Thursday, July 16th, 2009
Indianapolis is among the top performing Midwest cities on a number of measures. For example, it has the fastest population growth of any metro area over one million people and it is also among the best performers in terms of employment. It can be tempting to view this as a product of good circumstances or good luck – state capital, center of state, only large city in state, Eli Lilly, etc. And all of those are important to the city’s success to be sure. But I think it misses a lot of the flat out good decisions that good execution that have contributed, particularly in the economic development space.
I’ve highlighted some of these before, but I thought I’d start out another mini-series with more good examples.
First, I recently noted how many cities mistake real estate development for economic development. Indy hasn’t been immune to the lure of the large publicly subsidized real estate project. But when Indy has done it, it has generally been in the service of some greater strategy that paid off, such as amateur sports and events, not just a random series of “next big thing” projects.
This strategy created the Wholesale District, probably the best such revitalized multi-use district of any Midwest peer city and one of the top in the country. The city has a mall, an arena, stadium, convention center, and 4-5,000 hotel rooms all in a small area, combined with tons of restaurants and bars, along with some offices, residential space, and other destinations like the Mexican Consulate. Everything feeds on each other synergistically. This environment has been very attractive to events, creating a business that, as Gov. Daniels recently noted, is a “cash cow” for the state.
Just as one specific example, the new Lucas Oil Stadium. The Indy Star ran a recent article on all the events that it booked (as well as some challenges). What I found amazing about this is that notorious stadium critic Prof. Mark Rosentraub at the University of Michigan actually had some decent words to say about it. “In this economy, to be honest, I think Lucas is doing an amazing job.” And, “This was an investment in human capital to use the Downtown as a linchpin to attract highly skilled workers for Eli Lilly, banks, insurance companies, the kinds of workers we will need in the 21st century. When the economy is in good shape, these facilities will work.” This is from the guy who literally wrote the book on why stadiums are a bad investment.
Moving on, I wanted to go out on a limb and highlight something I think is a good strategy even though it is just getting started and hasn’t paid dividends yet. That is the new Energy Systems Network, the new economic development initiative focused around green tech.
I’ve long criticized the “me too” economic development strategies every single city and state seem to have in the hot sectors du jour: life sciences, high tech, green industry, and advanced manufacturing. It’s not so much that these are bad sectors to go after, but a completely generic, undifferentiated and unfocused strategy for a location with no competitive advantage just isn’t going to cut it. Alas, that’s what most of these are.
But when you look at this Energy Systems Network, a few things stand out. Once, it is largely a private sector led iniative. It’s another project of the Central Indiana Corporate Partnership. Now that, in itself, is not unusual as most cities have such a corporate vehicle that is the main backer of economic development. But here it looks like most of the investment is going to be coming from private companies pursuing actual products, not a government boondoggle fund.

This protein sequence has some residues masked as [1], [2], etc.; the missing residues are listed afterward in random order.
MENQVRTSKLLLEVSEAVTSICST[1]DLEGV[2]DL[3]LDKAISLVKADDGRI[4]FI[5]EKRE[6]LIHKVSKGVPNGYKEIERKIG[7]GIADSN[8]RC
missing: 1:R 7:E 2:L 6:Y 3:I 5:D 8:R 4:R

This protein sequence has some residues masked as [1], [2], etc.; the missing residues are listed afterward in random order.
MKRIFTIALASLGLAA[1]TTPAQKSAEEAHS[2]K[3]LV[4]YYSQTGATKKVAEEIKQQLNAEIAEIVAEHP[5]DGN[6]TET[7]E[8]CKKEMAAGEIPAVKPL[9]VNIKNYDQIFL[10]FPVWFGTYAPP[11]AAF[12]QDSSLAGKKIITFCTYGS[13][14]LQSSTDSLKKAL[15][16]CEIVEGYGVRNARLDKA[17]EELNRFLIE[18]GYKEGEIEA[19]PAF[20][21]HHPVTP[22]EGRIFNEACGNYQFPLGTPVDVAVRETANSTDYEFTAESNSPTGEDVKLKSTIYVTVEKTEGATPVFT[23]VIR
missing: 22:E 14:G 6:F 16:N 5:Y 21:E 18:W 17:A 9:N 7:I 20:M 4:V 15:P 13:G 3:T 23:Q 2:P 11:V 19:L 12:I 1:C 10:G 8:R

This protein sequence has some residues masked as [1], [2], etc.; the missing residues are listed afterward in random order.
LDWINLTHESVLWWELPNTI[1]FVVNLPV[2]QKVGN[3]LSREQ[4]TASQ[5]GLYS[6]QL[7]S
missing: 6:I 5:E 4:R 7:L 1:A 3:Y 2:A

The ESN is focused, looking at a few specific subsectors: wind and solar power, hybrid/plug-in vehicles, second generation biofuels, distributed power generation, and systems integration. Now, lots of people are chasing wind and solar, but for that one, so what? Power generation using those technologies is not a winner take all type industry like so many others that feature major clustering effects. And Indiana is doing well. Where nominally progressive states like Wisconsin are slow out of the gate with wind power, Indiana something like 14th in the country in it, and was number one in increasing its wind power capacity last year, with many more projects in the pipe.
As for vehicles, local companies have joined forces to collaborate on two initiatives. The Hoosier Heavy Hybrid group is looking at building more efficient trucks and something called Project Plug In is looking at a large scale pilot for plug-in vehicles and smart grid technology in Central Indiana. Could both of these fail? Of course. Entrepreneurial ventures frequently do. But that’s ok. And at least these guys are looking at specific things they want to do, not just a bunch of pie in the sky dreams. And there is a base of expertise to work from.
I do think corn based ethanol is bad energy solution, but given that Indiana has a large agricultural base, excluding that probably would have been politically impossible.
On the whole however, you see something here that is reasonably focused and looks at where Indiana can apply its expertise not to take over the world, but to get its fair share of the pie. And they are trying to do it with actual products. Compared to the marketing based initiatives you often seen in the econdev world, the contrast is clear.